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The Custodian of Enemy Property in Palestine before 1948 (Nakba),British Mandate: A Survey of Palestine: Volume II - Page 992. Chapter XXVI: War Economic Measures

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CHAPTER XXVI.

despite uninformed public criticism, the Council has accepted the view of its own import prices committee that the Government surcharge policy should be retained as an essential part of the scheme for the subsidisation of essential foodstuffs.

19. It has not been possible to exclude altogether racial and political feeling from the debates of the Council, but in general this has been kept well in the background and both parties have worked together for the common good. Unfortunately, in November, 1945, the four Arab members of the Council resigned on the "parity" issue. Originally they bad agreed to serve on the Council with an equal number of Jewish members on the understanding that Government would not use this parity of numbers as a political precedent; subsequently they alleged that this undertaking had been violated by the proposed formation of a Social Welfare Board and the appointment of a Central Transport Board on which there were equal numbers of Jewish and Arab members. Government ruled that the resignation of the Arab members should not deprive The Jewish community of the benefits of the Council and that the Council should continue to function with a reduced membership. The future composition is now under consideration.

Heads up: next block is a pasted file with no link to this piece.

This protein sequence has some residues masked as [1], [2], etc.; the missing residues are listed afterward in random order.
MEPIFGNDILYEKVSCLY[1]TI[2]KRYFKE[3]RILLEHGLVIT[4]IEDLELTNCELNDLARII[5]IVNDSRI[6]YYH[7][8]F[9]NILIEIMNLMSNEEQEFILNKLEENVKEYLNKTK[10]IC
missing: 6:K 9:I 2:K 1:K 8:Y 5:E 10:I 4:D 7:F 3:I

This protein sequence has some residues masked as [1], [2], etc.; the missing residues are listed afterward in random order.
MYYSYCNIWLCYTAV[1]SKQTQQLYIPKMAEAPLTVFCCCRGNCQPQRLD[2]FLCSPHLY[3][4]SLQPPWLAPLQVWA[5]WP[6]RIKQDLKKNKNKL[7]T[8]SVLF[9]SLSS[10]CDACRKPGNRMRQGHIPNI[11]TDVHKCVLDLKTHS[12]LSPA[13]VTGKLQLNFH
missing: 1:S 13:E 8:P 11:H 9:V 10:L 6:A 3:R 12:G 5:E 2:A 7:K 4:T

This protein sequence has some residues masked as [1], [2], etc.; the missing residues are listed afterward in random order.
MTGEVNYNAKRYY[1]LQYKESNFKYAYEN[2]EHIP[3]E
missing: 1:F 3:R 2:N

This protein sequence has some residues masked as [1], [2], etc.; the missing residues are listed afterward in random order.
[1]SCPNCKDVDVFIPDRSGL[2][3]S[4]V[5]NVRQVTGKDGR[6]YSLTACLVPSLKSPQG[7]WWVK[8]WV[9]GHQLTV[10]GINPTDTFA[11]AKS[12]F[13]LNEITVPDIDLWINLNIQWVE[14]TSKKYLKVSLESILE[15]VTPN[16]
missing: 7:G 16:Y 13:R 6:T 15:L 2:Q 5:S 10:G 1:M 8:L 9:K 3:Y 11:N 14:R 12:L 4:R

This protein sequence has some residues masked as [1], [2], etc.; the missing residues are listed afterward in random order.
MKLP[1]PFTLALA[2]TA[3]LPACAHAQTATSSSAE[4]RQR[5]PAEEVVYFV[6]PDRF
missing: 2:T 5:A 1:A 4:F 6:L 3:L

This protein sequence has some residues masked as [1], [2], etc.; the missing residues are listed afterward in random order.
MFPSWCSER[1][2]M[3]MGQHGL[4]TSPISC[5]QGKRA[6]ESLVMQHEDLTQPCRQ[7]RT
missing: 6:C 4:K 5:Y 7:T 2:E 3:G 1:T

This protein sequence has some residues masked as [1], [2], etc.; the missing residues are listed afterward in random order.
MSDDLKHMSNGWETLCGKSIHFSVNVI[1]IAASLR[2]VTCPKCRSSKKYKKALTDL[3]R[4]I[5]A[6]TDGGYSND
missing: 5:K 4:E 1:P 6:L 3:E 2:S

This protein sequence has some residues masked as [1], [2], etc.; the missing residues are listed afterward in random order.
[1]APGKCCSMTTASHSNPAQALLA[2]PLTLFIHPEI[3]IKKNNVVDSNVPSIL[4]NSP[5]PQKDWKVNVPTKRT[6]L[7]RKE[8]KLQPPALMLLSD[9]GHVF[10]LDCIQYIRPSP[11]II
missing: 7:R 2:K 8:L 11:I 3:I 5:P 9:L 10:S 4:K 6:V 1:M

Section 3.

THE CUSTODIAN OF ENEMY PROPERTY.

20. At the outbreak of the war in 1939 a Custodian of Enemy Property was appointed in Palestine. His duties are governed by the Trading with the Enemy Ordinance," 1939 and the Trading with the Enemy (Custodian) Order,** 1939. The Custodian's main duty in Palestine is to take over all property of enemies as defined in the Trading with the Enemy Ordinance. These properties include :-

(a) immovable property such as residential buildings;

(b) agricultural properties, which consist principally of citrus

groves;

(c) unoccupied land, building plots, etc;
(d) bank balances and other monies; (e) securities of various sorts;

(d) debts due by residents of Palestine to enemies; and (g) chattels (furniture, etc.)
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* Kautrovitch, Vol. III, page 322.

** Laws of 1939, Vol. III, page 1201.

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